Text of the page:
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Riding Safe - on the road

Forty-five motorcyclists have been killed on Northern Territory roads in the past 10 years – another 685 were seriously injured during that period. If it wasn’t for Blake Wilson wearing the appropriate protective clothing and following the road rules, he could’ve become another fatality statistic. Here’s his story.

“I can’t remember the crash at all,” 24-year-old Darwin resident Blake Wilson says. “I have no memory of the hour leading up to the crash due to a head injury I suffered.” Blake recounts what the police told him about the crash in 2017 that completely changed his life.

The licenced electrician, with a passion for rock climbing, was riding his motorcycle through Palmerston when suddenly a drunk pedestrian stepped in front of his bike. Blake swerved to try and avoid the person, but they still collided. Tragically the pedestrian was killed, and Blake was flung in the air, landing 13m from his bike. He was rushed to hospital suffering from a bleed on the brain, broken bones, several skin abrasions and nerve damage. Following the crash, Blake endured numerous operations in Darwin and Queensland during a 13-month period.

“When I landed, my collarbone was pushed in and tore the artery and nerves,” Blake says.

“My arm was essentially paralysed from the shoulder down, so about two years after the accident, I chose to have it amputated because it was basically a dead weight.”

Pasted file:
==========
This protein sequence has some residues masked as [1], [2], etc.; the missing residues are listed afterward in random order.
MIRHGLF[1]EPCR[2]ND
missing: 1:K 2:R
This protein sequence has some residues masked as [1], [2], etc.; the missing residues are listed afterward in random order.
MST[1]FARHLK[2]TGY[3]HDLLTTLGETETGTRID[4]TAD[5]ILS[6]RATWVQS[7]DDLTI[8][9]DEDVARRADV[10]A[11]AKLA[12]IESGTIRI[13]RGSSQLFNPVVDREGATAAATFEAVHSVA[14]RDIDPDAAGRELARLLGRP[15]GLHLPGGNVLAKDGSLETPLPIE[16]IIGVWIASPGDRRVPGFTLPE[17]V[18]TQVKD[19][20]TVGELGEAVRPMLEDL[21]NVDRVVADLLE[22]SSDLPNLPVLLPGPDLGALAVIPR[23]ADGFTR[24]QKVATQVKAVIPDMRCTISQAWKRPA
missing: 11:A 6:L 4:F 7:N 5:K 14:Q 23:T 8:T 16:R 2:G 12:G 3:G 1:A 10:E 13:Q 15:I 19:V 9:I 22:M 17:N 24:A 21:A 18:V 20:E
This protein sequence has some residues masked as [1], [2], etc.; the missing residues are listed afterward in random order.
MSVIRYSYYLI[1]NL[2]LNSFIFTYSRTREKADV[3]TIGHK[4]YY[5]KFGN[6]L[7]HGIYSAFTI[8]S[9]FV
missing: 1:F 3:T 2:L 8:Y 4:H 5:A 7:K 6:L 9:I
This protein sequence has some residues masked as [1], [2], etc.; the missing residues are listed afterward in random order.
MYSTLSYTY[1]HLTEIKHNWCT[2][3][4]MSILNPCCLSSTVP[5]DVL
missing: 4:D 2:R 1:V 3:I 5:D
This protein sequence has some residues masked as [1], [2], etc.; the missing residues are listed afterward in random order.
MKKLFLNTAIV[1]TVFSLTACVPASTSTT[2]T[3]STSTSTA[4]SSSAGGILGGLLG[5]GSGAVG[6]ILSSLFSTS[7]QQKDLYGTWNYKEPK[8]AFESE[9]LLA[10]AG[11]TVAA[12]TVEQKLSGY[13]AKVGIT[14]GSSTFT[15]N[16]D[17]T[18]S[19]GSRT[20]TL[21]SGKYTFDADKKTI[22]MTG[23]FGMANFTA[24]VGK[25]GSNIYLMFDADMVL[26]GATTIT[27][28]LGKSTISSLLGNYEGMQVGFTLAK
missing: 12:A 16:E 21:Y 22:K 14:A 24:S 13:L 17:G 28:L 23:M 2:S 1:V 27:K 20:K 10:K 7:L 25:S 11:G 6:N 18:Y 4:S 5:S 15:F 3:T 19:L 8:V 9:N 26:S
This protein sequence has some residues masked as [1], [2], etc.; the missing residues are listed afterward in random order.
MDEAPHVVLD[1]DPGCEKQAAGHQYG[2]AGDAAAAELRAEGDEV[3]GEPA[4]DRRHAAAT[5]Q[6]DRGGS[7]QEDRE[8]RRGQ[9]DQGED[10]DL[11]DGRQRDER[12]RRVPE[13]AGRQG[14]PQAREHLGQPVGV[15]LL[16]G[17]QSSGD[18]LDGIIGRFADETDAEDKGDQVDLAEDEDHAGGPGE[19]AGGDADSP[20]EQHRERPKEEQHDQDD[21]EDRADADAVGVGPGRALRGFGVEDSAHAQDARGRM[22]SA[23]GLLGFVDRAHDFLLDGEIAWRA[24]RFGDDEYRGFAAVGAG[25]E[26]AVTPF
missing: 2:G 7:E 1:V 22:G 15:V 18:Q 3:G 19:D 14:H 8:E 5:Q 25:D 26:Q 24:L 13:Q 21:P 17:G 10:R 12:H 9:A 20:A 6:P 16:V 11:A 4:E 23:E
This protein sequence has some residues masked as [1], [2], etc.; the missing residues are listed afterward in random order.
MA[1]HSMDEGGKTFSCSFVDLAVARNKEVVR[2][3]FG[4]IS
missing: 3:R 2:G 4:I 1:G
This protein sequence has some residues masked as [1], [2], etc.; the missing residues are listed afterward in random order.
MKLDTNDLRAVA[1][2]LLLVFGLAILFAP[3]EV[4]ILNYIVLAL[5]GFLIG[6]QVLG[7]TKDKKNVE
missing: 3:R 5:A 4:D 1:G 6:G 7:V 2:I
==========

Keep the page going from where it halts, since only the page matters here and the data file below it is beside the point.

As a result of the crash, Blake has changed careers, replaced his car because he cannot drive a manual and is no longer able to rock climb.

“It's also the little things, like having trouble tying my shoelaces with one hand,” Blake says.

So, what’s causing motorcycle crashes on our roads? A study published last year by the Centre for Automotive Safety Research (CASR) at the University of Adelaide found riders had a higher risk of serious injury if they crashed, compared to occupants of other types of vehicles.

The study, which compared motorcycle crashes to other vehicle collisions resulting in hospitalisations, discovered that motorcyclists were most likely to be involved in single-vehicle crashes where they’d rolled over, left the road or hit an animal.  

Most crashes occurred on the weekend, during the day, on winding roads.

Tips for riding safe


Before you jump on your bike and ride off into the sunset, there are a few things you should do. First, check your bike is in working order. Do a quick walk around your machine looking for any fluid leaks.

Check your tyres for wear and ensure your foot pegs aren’t loose. Lastly, make sure your lights and indicators are working.

Next, make sure you’re wearing the correct protective gear. You’ve probably seen a few people riding motorcycles in a t-shirt, shorts and thongs. This can be extremely dangerous. If you fall off, there’s nothing protecting you from the asphalt below.

Alarmingly, without the correct protective clothing, a person sliding on bitumen in a crash can lose about 1mm of flesh for every 2km/h they’re travelling over 40km/h.

Sliding in a crash can even scrape away bone. To protect yourself, wear a jacket, gloves and boots that have high motorcycle clothing assessment program (MotoCAP) star-ratings. While it may not be as fashionable as black, choose brightly coloured clothing, or wear a hi-vis vest, so other road users can see you.

Blake says wearing the appropriate protective clothing saved his life.

“When I bought my first motorbike for about two grand, I spent just as much on safety equipment,” Blake says.